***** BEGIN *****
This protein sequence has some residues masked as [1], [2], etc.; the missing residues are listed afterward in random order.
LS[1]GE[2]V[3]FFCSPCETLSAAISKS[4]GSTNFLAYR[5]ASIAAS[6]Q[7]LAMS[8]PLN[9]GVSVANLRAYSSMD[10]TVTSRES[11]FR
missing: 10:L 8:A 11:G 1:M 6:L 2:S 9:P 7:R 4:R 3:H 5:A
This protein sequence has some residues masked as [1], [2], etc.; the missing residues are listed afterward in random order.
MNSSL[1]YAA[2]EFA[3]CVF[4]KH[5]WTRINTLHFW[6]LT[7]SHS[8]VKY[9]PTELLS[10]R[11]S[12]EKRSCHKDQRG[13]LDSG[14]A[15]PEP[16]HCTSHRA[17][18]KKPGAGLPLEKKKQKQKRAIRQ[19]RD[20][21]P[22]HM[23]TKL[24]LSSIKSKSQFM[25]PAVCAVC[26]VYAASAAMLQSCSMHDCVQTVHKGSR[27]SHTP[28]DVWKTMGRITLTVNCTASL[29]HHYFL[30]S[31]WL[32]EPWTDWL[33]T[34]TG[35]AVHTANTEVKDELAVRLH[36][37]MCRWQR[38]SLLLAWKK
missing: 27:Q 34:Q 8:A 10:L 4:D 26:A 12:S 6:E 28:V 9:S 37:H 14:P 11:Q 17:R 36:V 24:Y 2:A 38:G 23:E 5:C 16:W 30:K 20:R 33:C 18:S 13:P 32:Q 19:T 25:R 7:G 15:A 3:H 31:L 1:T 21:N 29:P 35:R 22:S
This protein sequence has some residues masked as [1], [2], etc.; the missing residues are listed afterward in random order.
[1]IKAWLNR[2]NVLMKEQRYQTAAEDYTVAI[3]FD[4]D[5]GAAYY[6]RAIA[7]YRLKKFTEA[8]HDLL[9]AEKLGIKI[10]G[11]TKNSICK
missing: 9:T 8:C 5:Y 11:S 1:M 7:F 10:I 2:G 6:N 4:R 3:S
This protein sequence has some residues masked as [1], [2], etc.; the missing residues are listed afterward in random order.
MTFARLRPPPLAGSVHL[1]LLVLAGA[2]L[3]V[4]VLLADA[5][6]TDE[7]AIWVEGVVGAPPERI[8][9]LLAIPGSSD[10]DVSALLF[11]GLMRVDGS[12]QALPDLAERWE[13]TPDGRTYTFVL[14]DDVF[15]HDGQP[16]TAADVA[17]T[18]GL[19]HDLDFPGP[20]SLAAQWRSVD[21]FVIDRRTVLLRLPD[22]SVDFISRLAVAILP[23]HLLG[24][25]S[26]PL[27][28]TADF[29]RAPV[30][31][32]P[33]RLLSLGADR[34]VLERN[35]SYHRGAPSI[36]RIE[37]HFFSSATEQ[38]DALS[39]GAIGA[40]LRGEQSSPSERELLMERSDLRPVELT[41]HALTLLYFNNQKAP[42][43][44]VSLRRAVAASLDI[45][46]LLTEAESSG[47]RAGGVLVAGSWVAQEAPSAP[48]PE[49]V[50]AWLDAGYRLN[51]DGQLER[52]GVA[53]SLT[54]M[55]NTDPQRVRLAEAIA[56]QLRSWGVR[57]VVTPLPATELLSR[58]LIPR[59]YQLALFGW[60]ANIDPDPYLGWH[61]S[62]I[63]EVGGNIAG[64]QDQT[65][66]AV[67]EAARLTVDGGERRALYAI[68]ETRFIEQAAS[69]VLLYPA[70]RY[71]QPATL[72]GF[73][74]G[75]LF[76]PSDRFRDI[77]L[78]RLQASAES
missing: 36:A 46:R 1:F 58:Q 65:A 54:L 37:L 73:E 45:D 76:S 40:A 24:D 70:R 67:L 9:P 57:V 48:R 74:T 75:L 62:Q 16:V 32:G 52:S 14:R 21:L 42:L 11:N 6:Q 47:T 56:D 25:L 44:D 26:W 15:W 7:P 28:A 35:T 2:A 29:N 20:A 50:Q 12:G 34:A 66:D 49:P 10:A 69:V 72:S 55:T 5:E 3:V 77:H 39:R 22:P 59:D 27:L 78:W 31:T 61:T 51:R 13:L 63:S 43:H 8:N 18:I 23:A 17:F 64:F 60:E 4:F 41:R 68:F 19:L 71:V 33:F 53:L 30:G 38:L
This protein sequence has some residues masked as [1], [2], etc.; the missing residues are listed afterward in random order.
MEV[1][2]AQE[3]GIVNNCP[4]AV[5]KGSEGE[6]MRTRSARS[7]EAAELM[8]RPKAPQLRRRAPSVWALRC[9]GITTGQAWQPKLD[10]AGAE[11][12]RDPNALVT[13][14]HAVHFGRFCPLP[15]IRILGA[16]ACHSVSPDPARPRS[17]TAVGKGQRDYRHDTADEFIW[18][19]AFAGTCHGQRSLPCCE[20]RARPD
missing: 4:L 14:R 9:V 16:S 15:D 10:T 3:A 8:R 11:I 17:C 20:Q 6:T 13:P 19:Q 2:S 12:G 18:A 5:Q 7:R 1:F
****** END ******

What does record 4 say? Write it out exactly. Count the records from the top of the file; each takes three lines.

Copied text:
This protein sequence has some residues masked as [1], [2], etc.; the missing residues are listed afterward in random order.
MTFARLRPPPLAGSVHL[1]LLVLAGA[2]L[3]V[4]VLLADA[5][6]TDE[7]AIWVEGVVGAPPERI[8][9]LLAIPGSSD[10]DVSALLF[11]GLMRVDGS[12]QALPDLAERWE[13]TPDGRTYTFVL[14]DDVF[15]HDGQP[16]TAADVA[17]T[18]GL[19]HDLDFPGP[20]SLAAQWRSVD[21]FVIDRRTVLLRLPD[22]SVDFISRLAVAILP[23]HLLG[24][25]S[26]PL[27][28]TADF[29]RAPV[30][31][32]P[33]RLLSLGADR[34]VLERN[35]SYHRGAPSI[36]RIE[37]HFFSSATEQ[38]DALS[39]GAIGA[40]LRGEQSSPSERELLMERSDLRPVELT[41]HALTLLYFNNQKAP[42][43][44]VSLRRAVAASLDI[45][46]LLTEAESSG[47]RAGGVLVAGSWVAQEAPSAP[48]PE[49]V[50]AWLDAGYRLN[51]DGQLER[52]GVA[53]SLT[54]M[55]NTDPQRVRLAEAIA[56]QLRSWGVR[57]VVTPLPATELLSR[58]LIPR[59]YQLALFGW[60]ANIDPDPYLGWH[61]S[62]I[63]EVGGNIAG[64]QDQT[65][66]AV[67]EAARLTVDGGERRALYAI[68]ETRFIEQAAS[69]VLLYPA[70]RY[71]QPATL[72]GF[73][74]G[75]LF[76]PSDRFRDI[77]L[78]RLQASAES
missing: 36:A 46:R 1:F 58:Q 65:A 54:L 37:L 73:E 45:D 76:S 40:A 24:D 70:R 67:L 9:P 57:V 48:R 74:T 75:L 62:Q 16:V 32:G 52:S 14:R 21:L 42:L 11:N 6:Q 47:T 56:D 25:L 44:D 26:W 15:W 7:P 28:A 35:T 2:A 29:N 20:A 50:Q 12:G 34:A 66:D 49:P 10:A 69:V 72:S 55:T 5:E 3:V 77:H 39:R 22:P 59:D 27:L 78:W 31:T 61:T 51:R 13:L 63:S 43:H 8:N 18:I 23:A 17:F 64:F 60:E 4:F 41:R 68:F 19:L 71:V 33:F 53:L 30:G 38:L